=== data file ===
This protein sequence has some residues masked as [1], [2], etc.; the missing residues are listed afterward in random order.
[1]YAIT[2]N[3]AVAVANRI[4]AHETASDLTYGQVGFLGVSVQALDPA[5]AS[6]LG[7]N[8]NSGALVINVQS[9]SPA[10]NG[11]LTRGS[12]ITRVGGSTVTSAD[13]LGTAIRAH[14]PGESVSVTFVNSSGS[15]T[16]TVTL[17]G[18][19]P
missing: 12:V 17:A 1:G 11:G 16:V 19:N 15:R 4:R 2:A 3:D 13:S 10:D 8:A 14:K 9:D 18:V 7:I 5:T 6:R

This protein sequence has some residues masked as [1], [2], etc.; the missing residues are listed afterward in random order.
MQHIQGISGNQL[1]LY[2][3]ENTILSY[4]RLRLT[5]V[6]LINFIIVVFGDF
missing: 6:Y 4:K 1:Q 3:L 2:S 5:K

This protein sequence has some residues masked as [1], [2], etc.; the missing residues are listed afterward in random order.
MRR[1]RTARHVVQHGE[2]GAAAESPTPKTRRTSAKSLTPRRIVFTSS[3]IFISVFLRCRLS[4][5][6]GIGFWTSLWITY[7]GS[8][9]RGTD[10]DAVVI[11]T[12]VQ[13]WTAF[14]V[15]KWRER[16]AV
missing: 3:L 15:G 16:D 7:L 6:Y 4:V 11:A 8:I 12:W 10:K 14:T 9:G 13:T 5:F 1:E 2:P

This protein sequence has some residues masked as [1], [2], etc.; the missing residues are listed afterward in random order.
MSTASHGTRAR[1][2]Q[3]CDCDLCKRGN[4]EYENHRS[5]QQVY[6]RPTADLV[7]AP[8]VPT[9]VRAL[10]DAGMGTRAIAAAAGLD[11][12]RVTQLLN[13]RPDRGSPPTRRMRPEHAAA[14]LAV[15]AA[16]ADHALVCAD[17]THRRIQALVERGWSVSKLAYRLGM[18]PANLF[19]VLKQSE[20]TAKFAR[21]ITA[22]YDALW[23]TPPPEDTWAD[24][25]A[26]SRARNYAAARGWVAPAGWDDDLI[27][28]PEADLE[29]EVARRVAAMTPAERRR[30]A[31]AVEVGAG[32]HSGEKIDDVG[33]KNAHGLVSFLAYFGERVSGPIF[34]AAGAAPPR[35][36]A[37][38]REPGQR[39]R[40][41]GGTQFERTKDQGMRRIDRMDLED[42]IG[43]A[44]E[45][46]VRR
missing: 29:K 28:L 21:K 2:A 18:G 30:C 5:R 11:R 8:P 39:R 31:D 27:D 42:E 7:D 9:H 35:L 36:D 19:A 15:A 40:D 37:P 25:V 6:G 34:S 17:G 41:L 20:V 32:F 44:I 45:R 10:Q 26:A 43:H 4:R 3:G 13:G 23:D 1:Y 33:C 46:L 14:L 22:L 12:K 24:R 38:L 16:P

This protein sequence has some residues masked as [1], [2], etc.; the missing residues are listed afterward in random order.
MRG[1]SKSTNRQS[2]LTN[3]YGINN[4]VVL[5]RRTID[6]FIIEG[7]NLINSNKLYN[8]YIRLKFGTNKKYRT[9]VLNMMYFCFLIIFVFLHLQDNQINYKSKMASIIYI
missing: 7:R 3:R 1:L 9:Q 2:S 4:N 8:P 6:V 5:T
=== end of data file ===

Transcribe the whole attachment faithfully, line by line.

This protein sequence has some residues masked as [1], [2], etc.; the missing residues are listed afterward in random order.
[1]YAIT[2]N[3]AVAVANRI[4]AHETASDLTYGQVGFLGVSVQALDPA[5]AS[6]LG[7]N[8]NSGALVINVQS[9]SPA[10]NG[11]LTRGS[12]ITRVGGSTVTSAD[13]LGTAIRAH[14]PGESVSVTFVNSSGS[15]T[16]TVTL[17]G[18][19]P
missing: 12:V 17:A 1:G 11:G 16:V 19:N 15:R 4:R 2:A 3:D 13:S 10:D 8:A 14:K 9:D 18:V 7:I 5:T 6:R

This protein sequence has some residues masked as [1], [2], etc.; the missing residues are listed afterward in random order.
MQHIQGISGNQL[1]LY[2][3]ENTILSY[4]RLRLT[5]V[6]LINFIIVVFGDF
missing: 6:Y 4:K 1:Q 3:L 2:S 5:K

This protein sequence has some residues masked as [1], [2], etc.; the missing residues are listed afterward in random order.
MRR[1]RTARHVVQHGE[2]GAAAESPTPKTRRTSAKSLTPRRIVFTSS[3]IFISVFLRCRLS[4][5][6]GIGFWTSLWITY[7]GS[8][9]RGTD[10]DAVVI[11]T[12]VQ[13]WTAF[14]V[15]KWRER[16]AV
missing: 3:L 15:G 16:D 7:L 6:Y 4:V 11:A 8:I 12:W 10:K 14:T 9:G 13:T 5:F 1:E 2:P

This protein sequence has some residues masked as [1], [2], etc.; the missing residues are listed afterward in random order.
MSTASHGTRAR[1][2]Q[3]CDCDLCKRGN[4]EYENHRS[5]QQVY[6]RPTADLV[7]AP[8]VPT[9]VRAL[10]DAGMGTRAIAAAAGLD[11][12]RVTQLLN[13]RPDRGSPPTRRMRPEHAAA[14]LAV[15]AA[16]ADHALVCAD[17]THRRIQALVERGWSVSKLAYRLGM[18]PANLF[19]VLKQSE[20]TAKFAR[21]ITA[22]YDALW[23]TPPPEDTWAD[24][25]A[26]SRARNYAAARGWVAPAGWDDDLI[27][28]PEADLE[29]EVARRVAAMTPAERRR[30]A[31]AVEVGAG[32]HSGEKIDDVG[33]KNAHGLVSFLAYFGERVSGPIF[34]AAGAAPPR[35][36]A[37][38]REPGQR[39]R[40][41]GGTQFERTKDQGMRRIDRMDLED[42]IG[43]A[44]E[45][46]VRR
missing: 29:K 28:L 21:K 2:A 18:G 30:C 5:R 11:R 8:P 39:R 31:D 27:D 42:E 7:D 9:H 35:L 36:D 19:A 15:A 40:D 37:P 25:V 6:G 34:S 17:G 41:L 20:V 32:F 44:I 45:R 10:Q 26:A 43:H 4:R 3:G 13:G 23:D 1:Y 33:C 46:L 14:L 22:L 12:K 24:R 38:L 16:P

This protein sequence has some residues masked as [1], [2], etc.; the missing residues are listed afterward in random order.
MRG[1]SKSTNRQS[2]LTN[3]YGINN[4]VVL[5]RRTID[6]FIIEG[7]NLINSNKLYN[8]YIRLKFGTNKKYRT[9]VLNMMYFCFLIIFVFLHLQDNQINYKSKMASIIYI
missing: 7:R 3:R 1:L 9:Q 2:S 4:N 8:P 6:V 5:T